Tuesday, June 30, 2009

The Summer Busyness

Summertime in the Mountains of North Carolina

I was in Sparta,NC a week ago to spend some time at the house there. Two good friends, Ruth and Mary Mac came up and helped me rearrange furniture and do some spring cleaning on the house. Other than a small invasion of little black ants it was a great time. I will have to say that I was impressed by their persistence. A little more of that tenacious spirit towards "hanging in there" might not be so bad for most of us. But for these little creatures it is all about being alive, finding the next meal and a safe place to be. It makes me think about how two-thirds of our world lives in much the same way. Their lives are centered around finding ways JUST to stay alive against forces of poverty and strife that conspire against them. As I cleaned out my old, leaky refrigerator yesterday, my grumbling changed to thanksgiving as I realized how many people in world don't have any refrigeration and certainly not as much food as I have in mine. There are just so many ways to feel grateful.

"The Girls"

This is a little collage I did in Sparta of my three girls, Isabelle, Pumpkin and Katie - reading the paper of course!. I wish I had done it larger, but had fun doing it. Our secretary at St. Stephen's, Glenda and her husband David are getting a "Goldendoodle" (mix between a Standard Poodle and a Golden Retriever) puppy next month and we are having "canine shower" for them this week. I continue to revel in the great joy that my animals give me. As I sit here writing Isabelle, who gets up with the sun is surfing the room. She knows the parameters of what is acceptable and not but she still visits all the forbidden places to sniff at the things she knows are off limits. She is very bright but she is a "kid." All the limits of life are things she MUST push! She has recently gotten very fond of Katie and will lie down next to her to be close. Katie is being quite patient. I wish I could say the same for the cat, Pumpkin. She and Issie do not click - yet!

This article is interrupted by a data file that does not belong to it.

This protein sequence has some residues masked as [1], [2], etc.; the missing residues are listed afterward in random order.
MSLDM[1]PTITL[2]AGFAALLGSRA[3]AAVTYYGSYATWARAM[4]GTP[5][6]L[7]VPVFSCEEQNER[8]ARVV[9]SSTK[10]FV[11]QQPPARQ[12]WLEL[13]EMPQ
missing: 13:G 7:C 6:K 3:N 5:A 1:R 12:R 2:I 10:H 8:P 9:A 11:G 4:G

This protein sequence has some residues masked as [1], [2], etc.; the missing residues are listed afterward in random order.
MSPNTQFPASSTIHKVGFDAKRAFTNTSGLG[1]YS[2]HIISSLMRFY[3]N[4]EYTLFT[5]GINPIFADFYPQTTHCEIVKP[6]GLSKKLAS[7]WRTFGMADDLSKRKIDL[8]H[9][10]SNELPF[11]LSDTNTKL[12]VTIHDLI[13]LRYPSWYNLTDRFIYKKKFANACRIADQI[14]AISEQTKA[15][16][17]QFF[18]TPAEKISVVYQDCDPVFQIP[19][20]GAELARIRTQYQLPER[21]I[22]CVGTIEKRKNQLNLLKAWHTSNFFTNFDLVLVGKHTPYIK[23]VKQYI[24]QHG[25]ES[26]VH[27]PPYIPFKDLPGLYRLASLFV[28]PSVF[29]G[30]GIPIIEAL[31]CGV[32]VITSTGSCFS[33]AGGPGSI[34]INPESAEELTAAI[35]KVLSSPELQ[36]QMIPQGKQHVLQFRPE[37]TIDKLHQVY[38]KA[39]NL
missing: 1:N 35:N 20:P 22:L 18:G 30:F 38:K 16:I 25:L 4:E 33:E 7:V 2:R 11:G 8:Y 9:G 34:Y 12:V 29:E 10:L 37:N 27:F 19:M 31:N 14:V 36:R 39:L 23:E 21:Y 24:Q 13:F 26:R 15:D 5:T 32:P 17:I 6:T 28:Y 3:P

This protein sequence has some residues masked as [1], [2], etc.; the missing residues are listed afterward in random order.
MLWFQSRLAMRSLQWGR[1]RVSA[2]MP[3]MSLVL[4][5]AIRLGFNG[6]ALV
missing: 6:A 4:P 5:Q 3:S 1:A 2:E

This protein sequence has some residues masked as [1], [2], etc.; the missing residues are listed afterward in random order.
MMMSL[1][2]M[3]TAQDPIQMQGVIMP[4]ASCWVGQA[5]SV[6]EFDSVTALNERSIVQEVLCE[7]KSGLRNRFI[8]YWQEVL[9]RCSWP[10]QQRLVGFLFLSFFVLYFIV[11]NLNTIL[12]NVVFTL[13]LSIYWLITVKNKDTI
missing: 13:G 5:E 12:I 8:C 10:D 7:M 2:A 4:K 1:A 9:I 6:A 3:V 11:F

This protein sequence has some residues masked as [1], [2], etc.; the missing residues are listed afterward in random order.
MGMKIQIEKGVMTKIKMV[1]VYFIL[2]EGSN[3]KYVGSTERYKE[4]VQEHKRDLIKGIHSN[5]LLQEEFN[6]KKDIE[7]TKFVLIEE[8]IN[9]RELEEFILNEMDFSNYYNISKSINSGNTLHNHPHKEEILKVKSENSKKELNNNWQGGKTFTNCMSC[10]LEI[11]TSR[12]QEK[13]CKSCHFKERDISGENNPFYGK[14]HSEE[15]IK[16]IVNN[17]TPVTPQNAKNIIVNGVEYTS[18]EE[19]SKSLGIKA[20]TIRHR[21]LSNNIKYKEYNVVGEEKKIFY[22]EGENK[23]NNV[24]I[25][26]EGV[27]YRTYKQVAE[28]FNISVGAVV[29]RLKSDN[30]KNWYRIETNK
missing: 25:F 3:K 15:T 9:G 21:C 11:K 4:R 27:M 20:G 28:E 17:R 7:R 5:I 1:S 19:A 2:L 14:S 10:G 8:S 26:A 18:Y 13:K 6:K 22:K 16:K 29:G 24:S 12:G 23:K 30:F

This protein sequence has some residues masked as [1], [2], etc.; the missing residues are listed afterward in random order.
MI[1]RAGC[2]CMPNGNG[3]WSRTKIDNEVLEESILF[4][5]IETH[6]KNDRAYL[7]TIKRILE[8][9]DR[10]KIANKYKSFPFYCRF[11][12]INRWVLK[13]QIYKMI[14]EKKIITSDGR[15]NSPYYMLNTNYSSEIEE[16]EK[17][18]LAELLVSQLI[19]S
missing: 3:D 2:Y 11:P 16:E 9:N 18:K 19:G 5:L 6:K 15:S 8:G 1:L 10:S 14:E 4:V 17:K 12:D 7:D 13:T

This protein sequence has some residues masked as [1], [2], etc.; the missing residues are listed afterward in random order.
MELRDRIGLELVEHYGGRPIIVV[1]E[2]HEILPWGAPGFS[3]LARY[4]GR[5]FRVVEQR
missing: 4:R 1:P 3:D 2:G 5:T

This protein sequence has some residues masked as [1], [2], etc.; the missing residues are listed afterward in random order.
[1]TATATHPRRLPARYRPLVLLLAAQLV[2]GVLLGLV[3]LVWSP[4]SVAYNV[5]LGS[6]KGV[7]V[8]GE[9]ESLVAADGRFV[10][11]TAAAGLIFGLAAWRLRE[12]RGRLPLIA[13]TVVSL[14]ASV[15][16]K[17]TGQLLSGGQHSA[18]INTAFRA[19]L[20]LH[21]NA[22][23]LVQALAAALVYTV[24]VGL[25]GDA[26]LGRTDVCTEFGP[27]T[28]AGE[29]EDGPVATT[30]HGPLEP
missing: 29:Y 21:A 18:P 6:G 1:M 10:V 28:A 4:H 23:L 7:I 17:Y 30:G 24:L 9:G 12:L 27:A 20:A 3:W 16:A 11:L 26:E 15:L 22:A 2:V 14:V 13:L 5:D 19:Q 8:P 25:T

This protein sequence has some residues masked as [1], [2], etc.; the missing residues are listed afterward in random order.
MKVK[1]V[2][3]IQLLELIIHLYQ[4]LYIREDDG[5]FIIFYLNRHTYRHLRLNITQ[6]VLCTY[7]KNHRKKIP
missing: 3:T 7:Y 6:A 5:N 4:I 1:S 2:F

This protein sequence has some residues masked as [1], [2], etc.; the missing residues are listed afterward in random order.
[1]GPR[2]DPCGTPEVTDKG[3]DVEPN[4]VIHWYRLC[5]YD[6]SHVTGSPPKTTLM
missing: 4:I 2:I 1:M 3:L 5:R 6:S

I have been thinking a lot about worship lately. Last Sunday, we had a guest preacher and celebrant, the Rev. Nancy Roth. Nancy was in New Harmony to do a day long retreat for us on Spiritual Exercise. She uses yoga and other "body movement" work with prayer and meditation and it is very effective. Using our bodies and our hands as we pray does focus us and can take us to deep places of meditation. It was wonderful on Sunday morning to simply sit in the pew surrounded by the parish family and worship. I loved Nancy's quiet way with preaching and liturgy.

I am making some simple changes to our worship this summer to "lighten" it up a bit. Singing a simpler song of praise instead of the more formal "Glory to God" at the beginning and softening the Sanctus by using a more familiar tune. We are using a Eucharistic Prayer that focuses us on Our Stewardship of God's Creation. All of this to bring us "home" during this long, green, growing season. Living in the midst of fields of corn, soybeans and winter wheat is a constant reminder to me of the way that God provides for us through creation. Our stewardship of all creation in the way we use our time, our gifts and our money is important. Corporate worship is that very tiny part of our week when we come together with those we call family (whether we like all of them or not) to be re-formed for the work in the world. If we stay away from worship because we we don't want to associate with someone or don't agree with everyone, then we miss the opportunity to find a place in our hearts where we can forgive, accept; be forgiven or accepted. Worship gives us a way to remember why we are here and what is important in our lives. We call this work "liturgy" - the work of the people. It is work, not because doing it is hard but because there are so many things that pull us away from doing it. We need to read the paper, sleep, go get groceries, prepare for company; we've been up late the night before, everyone is busy... Ignoring this one- two hour commitment on Sunday deprives us of so much that we need to remember. We need to remember who God is and who we are to God. We can carry around so much stuff in life that we forget an important thing - God delights in us! So here is the chance to remember that God is a fortress, redeemer, lover, friend, parent; God is full of patience, kindness, goodness, forgiveness, love, joy, hope and most importantly, God is with us.